Brandon Sanderson

Yeah, yeah.

FirstSelector

So, Vasher, and maybe some of the other ones have been off world--

Brandon Sanderson

Shashara has been, yeah.

FirstSelector

...Are they known to the people at Silverlight? Like--

Brandon Sanderson

Yeah, yeah.

FirstSelector

Like does Khriss know Vasher?

Brandon Sanderson

Know Vasher is a different question than know of Vasher. But they are widely regarded as early cosmere scholars... They are pioneers of this sort of stuff. So yes.

Warsaw signing ()
#6 Copy

Rasarr

Is Khriss on Roshar during The Stormlight Archive?

Brandon Sanderson

Khriss is... RAFO.

Questioner 2

I'll follow up on that: Does that mean she's in Shadesmar?

Brandon Sanderson

Ehhhh... There's some trickiness with answering that.

Bands of Mourning release party ()
#7 Copy

Questioner

This is kind of a shot in the dark but is there anything you want to tell me about whoever writes the Ars Arcanum?

Brandon Sanderson

The person who writes the Ars Arcanum is a character in-world from a book that is been written but has not been published.

Questioner

Is it a book that has been announced?

Brandon Sanderson

It is a book that's been announced, the title is known.

Footnote: The Ars Arcanum are written by Khriss, a character originally from White Sand.
Stormlight Three Update #5 ()
#8 Copy

Phantine

I can't remember if I asked you this before - is there going to be anything like a 'khriss's notes' proto-ars-arcanum for White Sand?

I think it would be neat to see how her style has changed over time.

Brandon Sanderson

I've been thinking about it. We'll see.

emailanimal

Since Khriss is actually from Taldain, does it mean, we are going to get a 100-page encyclopedia? (and please, let the answer be "yes")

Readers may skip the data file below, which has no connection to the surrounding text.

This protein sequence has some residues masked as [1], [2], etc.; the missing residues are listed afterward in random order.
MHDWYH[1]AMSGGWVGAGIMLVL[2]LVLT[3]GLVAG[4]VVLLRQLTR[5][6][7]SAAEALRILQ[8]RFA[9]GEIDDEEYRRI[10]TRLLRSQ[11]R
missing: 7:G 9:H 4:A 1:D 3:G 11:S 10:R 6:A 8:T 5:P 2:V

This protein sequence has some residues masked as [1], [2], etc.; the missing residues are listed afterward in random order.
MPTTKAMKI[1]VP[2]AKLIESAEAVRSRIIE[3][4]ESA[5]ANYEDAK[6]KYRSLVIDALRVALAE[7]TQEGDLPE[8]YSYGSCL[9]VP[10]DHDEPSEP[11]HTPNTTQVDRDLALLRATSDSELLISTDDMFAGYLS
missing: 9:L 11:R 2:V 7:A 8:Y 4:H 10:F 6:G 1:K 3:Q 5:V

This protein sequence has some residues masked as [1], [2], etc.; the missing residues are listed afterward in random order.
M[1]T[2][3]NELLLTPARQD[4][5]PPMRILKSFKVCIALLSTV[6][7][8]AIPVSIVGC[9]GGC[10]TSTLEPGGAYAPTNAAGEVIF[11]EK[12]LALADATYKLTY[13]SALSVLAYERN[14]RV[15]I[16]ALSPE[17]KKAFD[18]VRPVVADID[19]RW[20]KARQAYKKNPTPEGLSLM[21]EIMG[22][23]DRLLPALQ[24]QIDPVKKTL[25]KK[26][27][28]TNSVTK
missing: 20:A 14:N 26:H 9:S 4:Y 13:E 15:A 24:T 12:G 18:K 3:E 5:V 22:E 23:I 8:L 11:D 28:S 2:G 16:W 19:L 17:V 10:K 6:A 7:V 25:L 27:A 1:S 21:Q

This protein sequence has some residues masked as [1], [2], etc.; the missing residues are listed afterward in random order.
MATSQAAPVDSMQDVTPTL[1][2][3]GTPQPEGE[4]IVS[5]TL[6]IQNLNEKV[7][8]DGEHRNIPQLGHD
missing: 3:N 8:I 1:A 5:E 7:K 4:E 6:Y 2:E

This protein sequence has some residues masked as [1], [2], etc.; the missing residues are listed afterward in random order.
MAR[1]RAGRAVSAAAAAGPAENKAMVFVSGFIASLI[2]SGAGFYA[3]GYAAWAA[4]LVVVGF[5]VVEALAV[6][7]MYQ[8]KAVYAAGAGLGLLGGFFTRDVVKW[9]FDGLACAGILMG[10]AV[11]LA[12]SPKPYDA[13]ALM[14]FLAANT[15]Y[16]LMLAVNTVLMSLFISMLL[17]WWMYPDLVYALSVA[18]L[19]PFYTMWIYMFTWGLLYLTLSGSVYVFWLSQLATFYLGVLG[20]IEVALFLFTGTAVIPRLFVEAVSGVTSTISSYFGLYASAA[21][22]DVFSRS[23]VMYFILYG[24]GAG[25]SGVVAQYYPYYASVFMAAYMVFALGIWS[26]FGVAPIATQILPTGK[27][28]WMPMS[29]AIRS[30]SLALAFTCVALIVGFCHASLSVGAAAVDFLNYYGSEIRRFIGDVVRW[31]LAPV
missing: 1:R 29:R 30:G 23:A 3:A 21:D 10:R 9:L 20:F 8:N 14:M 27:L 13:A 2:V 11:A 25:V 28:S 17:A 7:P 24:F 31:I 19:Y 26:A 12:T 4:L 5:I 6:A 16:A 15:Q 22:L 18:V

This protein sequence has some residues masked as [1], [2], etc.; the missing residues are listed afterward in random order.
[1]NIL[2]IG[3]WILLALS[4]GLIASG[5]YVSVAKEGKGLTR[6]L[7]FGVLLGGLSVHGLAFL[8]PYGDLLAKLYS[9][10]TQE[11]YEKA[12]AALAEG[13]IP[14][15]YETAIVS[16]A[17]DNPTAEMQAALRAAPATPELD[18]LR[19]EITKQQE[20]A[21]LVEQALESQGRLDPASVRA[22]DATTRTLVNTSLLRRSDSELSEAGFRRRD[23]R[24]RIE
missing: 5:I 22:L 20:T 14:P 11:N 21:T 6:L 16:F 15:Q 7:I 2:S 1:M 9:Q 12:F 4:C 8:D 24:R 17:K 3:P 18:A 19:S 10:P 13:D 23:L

Brandon Sanderson

Maybe some day.

Calamity Seattle signing ()
#11 Copy

Questioner

The worldjumpers in [Secret History] are they ones that have shown up in other books? And we just don’t know their names?

Brandon Sanderson

Yeah, they’re only tangential in the other books.  I think one of them has only shown up on screen once.  The other one’s shown up a couple of times but mostly in certain annotations and things like that.  In the books, like on the maps.

White Sand vol.1 release party ()
#14 Copy

Questioner

Will we get more information like that about planets and stuff like that in the Ars.. *interrupted* ?

Brandon Sanderson

The Arcanum Unbound[ed] is... Yes, the cosmere collection. There will be little essays from Khriss on each of the planets. There will be stuff like that. You're going to have to wait until the science in-world approaches more of our science before I can get into some of the things you would want to know specifically. But, I mean, we are starting to get to an era where they can talk intelligently about these things. So yes, but it's-- Arcanum Unbound[ed] is kind of weird because I had to pick a date for her to be writing these essays, and the date that she wrote the essays is before some of the stories. For instance, Sixth of the Dusk, right? And so for that planet she's just like, "Hey, here's this place that something weird might be happening with. We don't know a lot about it, but it's got this one weird attribute that we're studying." The story hasn't happened yet. So you get a little bit of that. It's not all from the far future, when like Sixth of the Dusk is happening, because otherwise there would be way too many spoilers for what's coming in the future. So yes, there will be lots of cool little tidbits. The essays are meant for people who ask questions like that, and like this one, but I'm not answering everything.

Calamity Chicago signing ()
#15 Copy

Questioner

Does Khriss ever figure out how to get sand [to work] on the Darkside?

Brandon Sanderson

Ohhh, that’s a bit of a spoiler.

Questioner

Essentially her reason to become Cosmere-knowledgeable.